5. Gender differences in hip and ankle joint kinematics on knee abduction during running.

    PubMed

    Sakaguchi, Masanori; Ogawa, Haruna; Shimizu, Norifumi; Kanehisa, Hiroaki; Yanai, Toshimasa; Kawakami, Yasuo

    2014-01-01

    The knee is the most common site of running injuries, particularly prevalent in females. The purpose of this study was to clarify gender differences in the lower extremity kinematics during running, with a specific emphasis on the relationships between the distal and proximal factors and the knee joint kinematics. Eleven female and 11 male runners participated in this study. Three-dimensional marker positions were recorded with a motion analysis system while the subjects ran along a 25 m runway at a speed of 3.5 m/s. Kinematic variables were analyzed for the stance phase of the right leg. Female runners demonstrated significantly greater peak knee abduction (P<0.05), hip adduction (P<0.01) and internal rotation (P<0.05), whereas male runners demonstrated significantly greater peak rearfoot eversion (P<0.01). The knee abduction angles were positively correlated with hip adduction angles (r=0.49, P<0.05) and negatively correlated with rearfoot eversion (r= -0.69, P<0.001). There was no significant difference in normalised step width between genders (P>0.05). Smaller rearfoot eversion and greater hip adduction related closely to the greater knee abduction as the distal and proximal factors, respectively. These relationships are thought to be the compensatory joint motions in the frontal plane, because there was no significant difference in the normalised step width between females and males. The current results suggest that if the step width is identical, the subjects with greater knee abduction had smaller rearfoot eversion to compensate for greater hip adduction, which were more apparent in females. This explains greater knee abduction found in female runners, which can be linked to a high risk of knee injury.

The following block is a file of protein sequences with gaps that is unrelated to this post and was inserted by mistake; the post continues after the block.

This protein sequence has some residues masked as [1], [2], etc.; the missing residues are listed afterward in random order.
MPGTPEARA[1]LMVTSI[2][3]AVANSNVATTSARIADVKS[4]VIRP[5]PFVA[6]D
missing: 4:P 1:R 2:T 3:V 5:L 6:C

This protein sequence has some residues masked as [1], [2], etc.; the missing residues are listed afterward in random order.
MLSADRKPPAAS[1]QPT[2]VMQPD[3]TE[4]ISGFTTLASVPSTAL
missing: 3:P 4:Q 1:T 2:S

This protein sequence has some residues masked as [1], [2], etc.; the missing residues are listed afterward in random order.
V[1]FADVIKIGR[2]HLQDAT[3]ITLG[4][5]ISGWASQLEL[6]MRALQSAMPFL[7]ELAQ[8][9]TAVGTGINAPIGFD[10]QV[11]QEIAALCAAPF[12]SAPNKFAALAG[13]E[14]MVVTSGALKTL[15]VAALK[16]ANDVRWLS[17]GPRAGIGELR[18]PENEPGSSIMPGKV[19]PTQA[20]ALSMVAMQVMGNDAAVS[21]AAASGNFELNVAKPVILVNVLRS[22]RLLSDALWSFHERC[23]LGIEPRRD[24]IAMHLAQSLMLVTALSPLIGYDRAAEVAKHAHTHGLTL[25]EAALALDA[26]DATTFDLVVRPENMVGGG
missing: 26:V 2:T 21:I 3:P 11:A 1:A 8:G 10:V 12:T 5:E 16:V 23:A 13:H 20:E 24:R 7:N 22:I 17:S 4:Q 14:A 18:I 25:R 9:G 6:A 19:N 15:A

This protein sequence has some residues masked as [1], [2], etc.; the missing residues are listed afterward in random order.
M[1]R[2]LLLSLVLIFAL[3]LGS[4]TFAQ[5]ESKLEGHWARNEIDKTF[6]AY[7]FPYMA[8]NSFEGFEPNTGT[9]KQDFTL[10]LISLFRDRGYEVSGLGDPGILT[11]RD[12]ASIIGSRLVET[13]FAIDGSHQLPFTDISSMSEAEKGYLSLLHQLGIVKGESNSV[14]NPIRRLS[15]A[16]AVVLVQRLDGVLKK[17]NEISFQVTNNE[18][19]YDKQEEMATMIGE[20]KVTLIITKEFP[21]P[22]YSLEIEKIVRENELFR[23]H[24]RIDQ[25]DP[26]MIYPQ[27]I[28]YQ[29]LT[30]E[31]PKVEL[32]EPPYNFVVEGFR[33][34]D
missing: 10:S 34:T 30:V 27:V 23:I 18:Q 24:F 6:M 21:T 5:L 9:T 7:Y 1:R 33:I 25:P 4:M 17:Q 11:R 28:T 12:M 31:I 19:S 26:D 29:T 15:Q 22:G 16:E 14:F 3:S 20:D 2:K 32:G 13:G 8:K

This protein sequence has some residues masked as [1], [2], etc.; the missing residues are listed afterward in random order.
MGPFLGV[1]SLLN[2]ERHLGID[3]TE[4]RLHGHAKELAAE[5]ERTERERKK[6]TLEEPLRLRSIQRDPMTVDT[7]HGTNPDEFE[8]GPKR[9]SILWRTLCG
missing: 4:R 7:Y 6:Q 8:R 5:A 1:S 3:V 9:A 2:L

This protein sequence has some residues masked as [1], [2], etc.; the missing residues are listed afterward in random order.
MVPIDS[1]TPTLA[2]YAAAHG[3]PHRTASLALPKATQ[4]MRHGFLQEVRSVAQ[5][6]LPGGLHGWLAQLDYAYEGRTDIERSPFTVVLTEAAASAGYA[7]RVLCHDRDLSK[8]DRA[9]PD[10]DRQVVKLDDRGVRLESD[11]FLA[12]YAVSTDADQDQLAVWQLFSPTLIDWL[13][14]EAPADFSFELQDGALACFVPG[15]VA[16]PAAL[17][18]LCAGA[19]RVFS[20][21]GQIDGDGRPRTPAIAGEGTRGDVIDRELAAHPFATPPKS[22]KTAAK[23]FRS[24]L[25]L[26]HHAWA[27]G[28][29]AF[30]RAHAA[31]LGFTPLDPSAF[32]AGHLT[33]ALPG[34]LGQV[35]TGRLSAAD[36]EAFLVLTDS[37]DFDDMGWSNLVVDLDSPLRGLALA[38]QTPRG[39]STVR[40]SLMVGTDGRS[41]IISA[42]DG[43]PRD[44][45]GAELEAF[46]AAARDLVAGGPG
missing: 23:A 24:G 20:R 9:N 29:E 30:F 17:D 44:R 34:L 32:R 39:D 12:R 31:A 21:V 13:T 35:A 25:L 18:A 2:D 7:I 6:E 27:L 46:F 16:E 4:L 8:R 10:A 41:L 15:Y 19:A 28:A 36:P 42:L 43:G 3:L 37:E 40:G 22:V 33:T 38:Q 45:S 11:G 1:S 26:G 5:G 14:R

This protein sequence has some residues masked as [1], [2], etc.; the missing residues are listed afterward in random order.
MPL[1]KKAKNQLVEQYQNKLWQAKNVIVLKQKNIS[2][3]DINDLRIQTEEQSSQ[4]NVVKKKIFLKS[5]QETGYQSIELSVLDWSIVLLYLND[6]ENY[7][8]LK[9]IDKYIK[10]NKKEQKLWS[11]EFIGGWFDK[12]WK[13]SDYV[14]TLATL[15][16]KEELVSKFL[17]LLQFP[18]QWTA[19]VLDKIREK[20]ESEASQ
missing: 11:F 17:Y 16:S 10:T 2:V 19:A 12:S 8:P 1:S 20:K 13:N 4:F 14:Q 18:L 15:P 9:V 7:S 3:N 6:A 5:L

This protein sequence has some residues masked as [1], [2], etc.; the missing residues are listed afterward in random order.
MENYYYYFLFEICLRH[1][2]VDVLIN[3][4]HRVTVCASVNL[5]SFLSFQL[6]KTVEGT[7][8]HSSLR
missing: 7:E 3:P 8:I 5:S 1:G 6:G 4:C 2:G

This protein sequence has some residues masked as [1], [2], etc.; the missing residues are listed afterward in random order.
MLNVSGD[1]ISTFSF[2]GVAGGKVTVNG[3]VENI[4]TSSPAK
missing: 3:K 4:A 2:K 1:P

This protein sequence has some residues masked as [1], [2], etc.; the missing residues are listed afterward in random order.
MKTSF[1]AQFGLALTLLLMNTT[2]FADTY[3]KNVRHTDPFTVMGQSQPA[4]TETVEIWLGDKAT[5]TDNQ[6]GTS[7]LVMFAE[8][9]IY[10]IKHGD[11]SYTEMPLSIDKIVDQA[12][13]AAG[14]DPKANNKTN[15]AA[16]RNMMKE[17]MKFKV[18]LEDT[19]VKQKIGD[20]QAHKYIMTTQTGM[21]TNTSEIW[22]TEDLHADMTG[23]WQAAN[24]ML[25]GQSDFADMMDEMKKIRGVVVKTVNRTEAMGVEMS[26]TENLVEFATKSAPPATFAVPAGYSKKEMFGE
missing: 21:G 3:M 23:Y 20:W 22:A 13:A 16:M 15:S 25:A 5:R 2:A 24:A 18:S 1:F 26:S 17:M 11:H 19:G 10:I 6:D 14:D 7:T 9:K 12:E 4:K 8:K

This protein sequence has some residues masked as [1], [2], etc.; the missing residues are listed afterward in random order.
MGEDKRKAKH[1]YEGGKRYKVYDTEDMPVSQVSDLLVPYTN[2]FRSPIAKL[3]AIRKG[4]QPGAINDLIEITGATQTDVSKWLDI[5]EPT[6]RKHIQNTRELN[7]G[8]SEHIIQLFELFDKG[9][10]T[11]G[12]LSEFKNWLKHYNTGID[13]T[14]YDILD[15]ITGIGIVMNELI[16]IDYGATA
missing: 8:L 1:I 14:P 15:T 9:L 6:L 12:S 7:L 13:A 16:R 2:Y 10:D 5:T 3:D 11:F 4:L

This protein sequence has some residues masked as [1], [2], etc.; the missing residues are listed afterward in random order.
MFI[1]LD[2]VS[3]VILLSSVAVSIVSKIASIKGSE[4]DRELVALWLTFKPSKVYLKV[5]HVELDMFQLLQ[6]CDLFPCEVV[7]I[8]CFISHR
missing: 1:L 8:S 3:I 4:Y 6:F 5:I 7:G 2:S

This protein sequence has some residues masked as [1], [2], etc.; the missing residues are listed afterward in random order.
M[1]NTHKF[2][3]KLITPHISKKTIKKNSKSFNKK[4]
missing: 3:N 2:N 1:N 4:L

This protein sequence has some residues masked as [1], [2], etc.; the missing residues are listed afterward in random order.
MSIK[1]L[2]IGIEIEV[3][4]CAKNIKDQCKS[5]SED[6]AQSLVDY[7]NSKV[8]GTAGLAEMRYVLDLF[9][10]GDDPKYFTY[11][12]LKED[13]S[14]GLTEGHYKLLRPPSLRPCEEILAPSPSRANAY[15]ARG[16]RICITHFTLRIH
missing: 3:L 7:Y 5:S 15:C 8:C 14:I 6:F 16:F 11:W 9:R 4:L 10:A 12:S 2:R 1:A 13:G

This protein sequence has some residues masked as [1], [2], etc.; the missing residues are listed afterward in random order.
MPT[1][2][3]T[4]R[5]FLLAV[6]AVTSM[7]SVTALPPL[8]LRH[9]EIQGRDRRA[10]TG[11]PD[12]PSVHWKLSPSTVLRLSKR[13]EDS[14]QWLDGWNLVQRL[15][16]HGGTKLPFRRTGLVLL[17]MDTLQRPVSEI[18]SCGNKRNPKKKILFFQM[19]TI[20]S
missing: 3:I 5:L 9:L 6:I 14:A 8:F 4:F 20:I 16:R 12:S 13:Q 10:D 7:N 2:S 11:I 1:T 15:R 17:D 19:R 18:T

6. [Injuries to the superior ankle joint from the viewpoint of accident surgery].

    PubMed

    Zwipp, H

    1991-12-01